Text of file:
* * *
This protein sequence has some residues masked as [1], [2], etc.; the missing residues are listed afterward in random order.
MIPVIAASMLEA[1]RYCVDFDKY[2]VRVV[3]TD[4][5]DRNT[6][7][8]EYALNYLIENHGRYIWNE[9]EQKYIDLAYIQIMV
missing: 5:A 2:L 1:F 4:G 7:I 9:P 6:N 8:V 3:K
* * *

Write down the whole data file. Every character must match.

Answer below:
This protein sequence has some residues masked as [1], [2], etc.; the missing residues are listed afterward in random order.
MIPVIAASMLEA[1]RYCVDFDKY[2]VRVV[3]TD[4][5]DRNT[6][7][8]EYALNYLIENHGRYIWNE[9]EQKYIDLAYIQIMV
missing: 5:A 2:L 1:F 4:G 7:I 9:P 6:N 8:V 3:K